This is an online exclusive story from ESPN The Magazine's Body Issue 2018. Read more about Stewart's story in an E:60 interview with Julie Foudy.
As a four-time NCAA champion and Final Four MOP, Olympic gold medalist and now WNBA All-Star, Breanna Stewart has been setting new standards for greatness for years. Now she's adding Body Issue alum to her list of accomplishments. It's all part of her effort to reclaim her voice -- and her body -- after coming forward with her powerful story of sexual abuse in October 2017. Here's what she had to say about her journey.
I've really opened myself up to the world as far as the things I've gone through in my life. [Posing in the Body Issue] is another part -- you just take off the robe and share everything else! It feels like the right time.
Once I really fell in love with basketball, I realized that I'm able to do a lot of the things within the sport. I realized there weren't a lot of players like that. I wanted to be the best. I wanted to win and be the best player I could be.
My wingspan is 7-1. When I was in high school, at a USA basketball event, we measured my wingspan. Usually it's supposed to be the same length as your height. But mine's not. I'm 6-4 -- that's 9 inches!
My arms are so long, getting clothes is a struggle. I've actually gotten a lot better at it, but a lot of times you wear three-quarter stuff. Buy three-quarter sleeves, bunch it up, and make it look like it's supposed to be like that.
When I was in eighth grade, I got the nickname Bean. It was from one of the seniors on the team. She called me Bean because I looked like a string bean. It definitely fit -- I was really skinny back then.
By my junior year, I was 6-4 and I was done growing. That's when I grew into my body. It was about understanding how to use my length, how to make it all work together on the court. At the same time, I got better dribbling the ball, shooting the ball. So that made it a lot easier to figure out how I can shoot with so much arm.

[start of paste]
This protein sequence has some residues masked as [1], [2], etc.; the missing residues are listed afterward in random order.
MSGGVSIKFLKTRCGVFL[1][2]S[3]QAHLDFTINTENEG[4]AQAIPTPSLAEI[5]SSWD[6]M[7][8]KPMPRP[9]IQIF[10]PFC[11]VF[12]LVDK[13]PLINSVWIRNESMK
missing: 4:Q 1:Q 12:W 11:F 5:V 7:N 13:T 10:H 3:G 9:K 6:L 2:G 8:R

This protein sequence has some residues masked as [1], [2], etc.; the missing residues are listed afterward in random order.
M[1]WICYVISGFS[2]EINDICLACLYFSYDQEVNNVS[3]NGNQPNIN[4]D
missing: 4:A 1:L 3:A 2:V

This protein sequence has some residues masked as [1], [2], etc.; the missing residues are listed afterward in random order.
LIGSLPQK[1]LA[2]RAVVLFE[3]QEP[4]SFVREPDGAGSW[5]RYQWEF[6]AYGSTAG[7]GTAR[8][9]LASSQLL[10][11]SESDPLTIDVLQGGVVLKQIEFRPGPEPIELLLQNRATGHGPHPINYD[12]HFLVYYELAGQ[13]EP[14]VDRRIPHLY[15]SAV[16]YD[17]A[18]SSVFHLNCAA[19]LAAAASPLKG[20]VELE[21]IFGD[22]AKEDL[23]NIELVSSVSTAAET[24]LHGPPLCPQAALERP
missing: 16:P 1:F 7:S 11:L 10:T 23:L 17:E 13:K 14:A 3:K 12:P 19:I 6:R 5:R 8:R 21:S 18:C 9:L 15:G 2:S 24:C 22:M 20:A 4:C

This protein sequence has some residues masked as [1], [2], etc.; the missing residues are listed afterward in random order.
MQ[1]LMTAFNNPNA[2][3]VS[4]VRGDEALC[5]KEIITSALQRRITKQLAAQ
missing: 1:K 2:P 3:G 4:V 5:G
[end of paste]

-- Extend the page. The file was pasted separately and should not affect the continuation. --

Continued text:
Growing up, I wanted to go to North Carolina. I watched mostly men's basketball, and they won the NCAA tournament, and I loved their colors. But when I started going on visits, and I visited UConn, I knew that was where I needed to be. When I visited, there was no place like it -- and I wanted to be the best. I wanted to be the best, and that's where I was going to get pushed the most. It turned out pretty well.
The success I had at UConn -- you couldn't write it much better. Only losing five games, winning four national championships. Going into the WNBA, things were a lot tougher because our franchise is still trying to get back on the right track. My first season we lost, like, 19 games, and I was kind of, like, "Whoa. This isn't supposed to happen." It's just acclimating yourself to another level of play. The professional level is different than college. There's not a lot of teams, but the talent is up there and every night's tough.
It is a lot to play two seasons in one year. That was the reason that I went to China, because we finished sooner than everybody else. I have two months before we start the WNBA season. You need that time for your body to relax, for your mind to get that R and R. Whether you have that time in between seasons or you have to create it for yourself, it's really important.
I've invested a lot into my body because I want to take advantage of my time as a professional basketball player as much as I can. I put a lot of time and care into my body, because I know that if my body is prepared well, I'm going to go out and perform well.
Having gone through everything that I've gone through throughout my life -- it makes you stronger, that's for sure. You grow up a lot. It's helped me realize what I want to do with my life, and the fact that I'm not going to let one thing affect where I'm trying to get.
I hope what people take away from these pictures is just the fact that I've really grown up. I've really embraced myself, being tall, understanding my body, and the story that your body portrays. I have a story, and I hope people can see that.
For more from the 2018 Body Issue, pick up a copy on newsstands starting June 29.
Set Design by Jesse Nemeth/The Magnet Agency; Makeup by Erin Svalstad; Hair by Heidi Nymark/Art Dept